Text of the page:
Thesis Committees:
Students admitted to the program will be assigned a temporary adviser in their major or specialty area until an ultimate area of specialization is determined. In the first six weeks of study the student must request, in writing, that the department chair appoint a faculty member as a permanent major adviser. The student must confer with the proposed major adviser, and ensure that the faculty member is prepared to accept the student before requesting the chairman to appoint the major adviser. The student may also suggest the names of two other faculty members to serve on the thesis committee. The thesis committee is formally appointed by the Graduate Office on the recommendation of the Chair of the Department of Art and Art History.

While every effort will be made to compose a committee of the student's first choices, it may be necessary to make changes in light of the student's field of concentration, and the load or commitments of the faculty members.

A student may request, in writing, to the Chair of the Department, that a change be made of the major adviser, or committee members, if the field of specialization changes, or if other justifiable reasons arise that would make the continuation of the existing committee contrary to the best interests of the students or the program.

The major adviser will be responsible for committee activities, for aiding the student in matters of the program and for informing the Chairman of the Department, in writing, of the progress of the student.

Colloquia are offered by the faculty of the department. These are intended to serve the specific purpose of establishing a personal and informal means of communication between students and faculty. The colloquia will feature presentations and discussions by on and off-campus speakers, faculty and members of the Department of Art and Art History.

Admission to candidacy requires the approval of the thesis committee of each student. Admission to candidacy is expected no later than the end of the first academic year of graduate study. Those who have not been admitted to candidacy by the beginning of the second academic year may not earn additional credits. Those who wish additional elective credits may continue for a probationary period of not more than 12 semester hours as a 'non-degree' student. Further enrollment will be permitted only if a student is re-admitted to the degree program.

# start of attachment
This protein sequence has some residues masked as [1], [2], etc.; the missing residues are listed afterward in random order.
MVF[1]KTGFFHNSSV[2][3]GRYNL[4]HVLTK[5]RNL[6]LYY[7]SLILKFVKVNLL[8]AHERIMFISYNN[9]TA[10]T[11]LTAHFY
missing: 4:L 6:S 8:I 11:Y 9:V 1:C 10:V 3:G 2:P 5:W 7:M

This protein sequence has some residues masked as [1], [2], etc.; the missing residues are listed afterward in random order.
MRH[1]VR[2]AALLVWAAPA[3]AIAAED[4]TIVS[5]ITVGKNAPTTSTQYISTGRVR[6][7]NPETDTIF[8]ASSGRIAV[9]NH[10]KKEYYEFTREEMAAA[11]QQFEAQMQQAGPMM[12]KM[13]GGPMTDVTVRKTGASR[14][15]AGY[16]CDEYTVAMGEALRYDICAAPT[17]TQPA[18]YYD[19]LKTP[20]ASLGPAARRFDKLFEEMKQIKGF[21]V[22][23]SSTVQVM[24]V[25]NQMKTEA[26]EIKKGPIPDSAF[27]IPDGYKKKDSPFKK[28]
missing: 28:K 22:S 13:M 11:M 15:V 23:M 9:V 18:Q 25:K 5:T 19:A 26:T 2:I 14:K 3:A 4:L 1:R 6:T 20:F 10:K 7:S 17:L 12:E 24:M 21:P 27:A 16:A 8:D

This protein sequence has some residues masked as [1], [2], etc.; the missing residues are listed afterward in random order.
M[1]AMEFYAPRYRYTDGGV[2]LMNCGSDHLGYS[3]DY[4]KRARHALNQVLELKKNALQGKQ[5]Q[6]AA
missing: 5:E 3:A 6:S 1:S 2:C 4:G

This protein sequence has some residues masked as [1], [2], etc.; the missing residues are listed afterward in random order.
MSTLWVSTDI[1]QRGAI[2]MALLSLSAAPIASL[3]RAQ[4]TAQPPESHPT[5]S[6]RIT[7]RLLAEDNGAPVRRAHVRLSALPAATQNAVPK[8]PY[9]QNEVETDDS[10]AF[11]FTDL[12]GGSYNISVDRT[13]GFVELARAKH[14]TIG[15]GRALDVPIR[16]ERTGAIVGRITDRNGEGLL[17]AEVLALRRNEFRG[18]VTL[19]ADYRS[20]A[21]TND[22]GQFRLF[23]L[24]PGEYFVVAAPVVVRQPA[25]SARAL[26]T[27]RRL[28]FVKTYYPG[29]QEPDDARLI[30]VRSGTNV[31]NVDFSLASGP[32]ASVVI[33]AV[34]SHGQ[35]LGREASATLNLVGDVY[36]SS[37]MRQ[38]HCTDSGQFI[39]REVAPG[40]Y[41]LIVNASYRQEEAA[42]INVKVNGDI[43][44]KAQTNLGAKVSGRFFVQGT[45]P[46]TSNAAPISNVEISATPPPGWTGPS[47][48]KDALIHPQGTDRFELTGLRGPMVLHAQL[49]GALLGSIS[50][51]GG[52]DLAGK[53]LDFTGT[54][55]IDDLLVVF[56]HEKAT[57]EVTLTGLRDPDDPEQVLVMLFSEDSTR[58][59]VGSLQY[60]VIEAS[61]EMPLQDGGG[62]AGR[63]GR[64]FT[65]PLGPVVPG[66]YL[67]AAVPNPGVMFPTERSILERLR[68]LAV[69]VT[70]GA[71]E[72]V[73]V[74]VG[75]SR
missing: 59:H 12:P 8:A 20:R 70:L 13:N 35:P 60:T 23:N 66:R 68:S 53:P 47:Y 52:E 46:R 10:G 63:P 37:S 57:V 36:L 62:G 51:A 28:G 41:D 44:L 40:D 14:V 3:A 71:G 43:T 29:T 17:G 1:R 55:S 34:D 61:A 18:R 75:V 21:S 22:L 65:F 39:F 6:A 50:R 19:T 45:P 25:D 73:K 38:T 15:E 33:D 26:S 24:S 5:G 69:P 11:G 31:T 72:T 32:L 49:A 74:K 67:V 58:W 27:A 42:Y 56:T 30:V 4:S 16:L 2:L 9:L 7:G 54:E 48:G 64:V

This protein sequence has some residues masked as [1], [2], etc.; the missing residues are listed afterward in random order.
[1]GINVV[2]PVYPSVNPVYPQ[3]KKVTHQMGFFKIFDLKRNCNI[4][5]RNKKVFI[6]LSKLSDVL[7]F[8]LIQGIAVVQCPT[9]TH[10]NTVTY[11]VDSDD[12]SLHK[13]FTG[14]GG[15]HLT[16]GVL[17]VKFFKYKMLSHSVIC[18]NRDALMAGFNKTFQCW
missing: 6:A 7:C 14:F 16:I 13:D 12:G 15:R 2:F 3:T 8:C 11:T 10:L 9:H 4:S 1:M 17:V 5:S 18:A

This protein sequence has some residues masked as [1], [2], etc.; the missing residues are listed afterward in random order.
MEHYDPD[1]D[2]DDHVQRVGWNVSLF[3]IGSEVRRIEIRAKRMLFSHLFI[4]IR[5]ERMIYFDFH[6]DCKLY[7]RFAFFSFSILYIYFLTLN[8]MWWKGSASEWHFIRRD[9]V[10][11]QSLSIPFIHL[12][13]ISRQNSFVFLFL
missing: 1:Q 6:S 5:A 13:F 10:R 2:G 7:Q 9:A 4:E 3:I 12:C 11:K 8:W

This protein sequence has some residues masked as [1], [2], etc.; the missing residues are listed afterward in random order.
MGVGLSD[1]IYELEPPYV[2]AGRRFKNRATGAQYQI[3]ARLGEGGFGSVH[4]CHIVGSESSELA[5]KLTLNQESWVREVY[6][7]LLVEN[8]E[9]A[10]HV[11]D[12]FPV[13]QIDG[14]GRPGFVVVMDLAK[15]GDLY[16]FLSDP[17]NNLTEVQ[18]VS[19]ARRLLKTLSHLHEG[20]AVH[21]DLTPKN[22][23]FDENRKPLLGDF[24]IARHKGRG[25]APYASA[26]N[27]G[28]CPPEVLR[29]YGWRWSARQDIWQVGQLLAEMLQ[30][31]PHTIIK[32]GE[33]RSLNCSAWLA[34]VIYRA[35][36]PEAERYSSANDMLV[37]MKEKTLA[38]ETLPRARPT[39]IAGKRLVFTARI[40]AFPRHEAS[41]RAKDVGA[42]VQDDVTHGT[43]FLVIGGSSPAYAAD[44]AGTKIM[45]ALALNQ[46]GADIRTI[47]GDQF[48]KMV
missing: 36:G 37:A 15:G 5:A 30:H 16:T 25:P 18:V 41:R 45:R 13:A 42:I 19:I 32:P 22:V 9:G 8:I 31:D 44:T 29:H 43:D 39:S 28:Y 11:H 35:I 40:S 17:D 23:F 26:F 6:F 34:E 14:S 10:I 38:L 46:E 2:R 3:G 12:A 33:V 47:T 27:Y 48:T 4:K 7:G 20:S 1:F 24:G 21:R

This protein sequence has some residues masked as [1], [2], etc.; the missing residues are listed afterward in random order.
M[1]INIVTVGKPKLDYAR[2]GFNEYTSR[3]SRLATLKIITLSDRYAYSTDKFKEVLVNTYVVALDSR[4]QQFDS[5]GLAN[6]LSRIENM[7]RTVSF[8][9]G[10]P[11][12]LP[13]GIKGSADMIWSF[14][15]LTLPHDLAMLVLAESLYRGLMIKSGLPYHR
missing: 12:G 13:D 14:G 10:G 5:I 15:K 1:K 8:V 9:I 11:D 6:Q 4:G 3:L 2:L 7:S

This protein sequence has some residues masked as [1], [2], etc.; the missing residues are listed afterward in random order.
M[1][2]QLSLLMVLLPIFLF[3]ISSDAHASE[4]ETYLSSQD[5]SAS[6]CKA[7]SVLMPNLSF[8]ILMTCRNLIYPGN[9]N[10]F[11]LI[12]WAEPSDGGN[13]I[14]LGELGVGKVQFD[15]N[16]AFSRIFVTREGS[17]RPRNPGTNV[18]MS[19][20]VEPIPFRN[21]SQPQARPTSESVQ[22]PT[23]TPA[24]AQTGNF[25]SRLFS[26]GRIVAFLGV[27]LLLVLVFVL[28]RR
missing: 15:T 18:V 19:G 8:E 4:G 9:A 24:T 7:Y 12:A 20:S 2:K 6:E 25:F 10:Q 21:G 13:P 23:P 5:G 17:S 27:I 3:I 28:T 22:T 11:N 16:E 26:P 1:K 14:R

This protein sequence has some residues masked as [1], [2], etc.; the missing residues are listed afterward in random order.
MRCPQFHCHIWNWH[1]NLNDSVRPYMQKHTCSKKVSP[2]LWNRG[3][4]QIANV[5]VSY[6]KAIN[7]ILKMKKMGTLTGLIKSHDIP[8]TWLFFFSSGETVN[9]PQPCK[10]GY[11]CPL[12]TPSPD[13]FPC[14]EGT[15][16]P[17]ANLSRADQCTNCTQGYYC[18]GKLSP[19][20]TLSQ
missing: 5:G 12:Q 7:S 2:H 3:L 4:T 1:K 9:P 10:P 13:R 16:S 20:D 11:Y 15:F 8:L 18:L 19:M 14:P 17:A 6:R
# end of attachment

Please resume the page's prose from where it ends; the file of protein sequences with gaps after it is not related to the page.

Thesis exhibition enrollment requires admission to candidacy as a prerequisite. Actual installation of the thesis exhibition requires approval of the thesis committee. The written portion of the thesis exhibition also requires committee approval. This written portion, and the format of the permanent record of the thesis exhibition, will be determined by the committee. The written portion of the MFA requirement is to be called 'Thesis Exhibition Statement' and will contain the following: 1) Title page; 2) Approval (signatures) page; 3) Index to the written portion; 4) Curriculum Vitae of the student; 5) List of illustrations (with title, media, dimensions); 6) Narration; 7) Illustrations in the form of photographs.

The narration (6 above) will take one of the following formats: a) program notes of an explanatory nature from the student's work in the exhibition, b) student's personal evaluation of the art forms contained in the exhibit or c) contemporary or historical perspectives supporting the student's exhibit.

Three bound copies of the Thesis Exhibition Statement are required. Two of these are retained by the Library and one by the Department of Art and Art History. Each copy will contain photographs mounted on separate sheets, with details of title, media and dimensions. The departmental copy is to be accompanied, separately, by 35mm color slides.

Graduate Assistantships:
Graduate assistantships are offered each year to qualified candidates. Graduate assistants have an obligation of eight hours a week in service to the Department. They are given a full tuition waiver. Departmental assistants are given a full tuition waiver plus a stipend. Graduate and departmental assistants are assigned a private studio space.

Studio Art

60100 LIFE STUDIES (1-21 hours)
60120 GRADUATE CRITIQUE (3-12 hours)
60140 PAINTING (1-21 hours)
60160 PRINTMAKING (INTAGLIO) (1-15 hours)
60170 PRINTMAKING (LITHOGRAPHY) (1-15 hours)
60420 SCULPTURE (1-21 hours)
60970 SPECIAL PROBLEMS (1-21 hours)
70991 THESIS EXHIBITION Prerequisite: Admission to candidacy.

Art History
60603 ART SINCE 1945
60823 History of Photography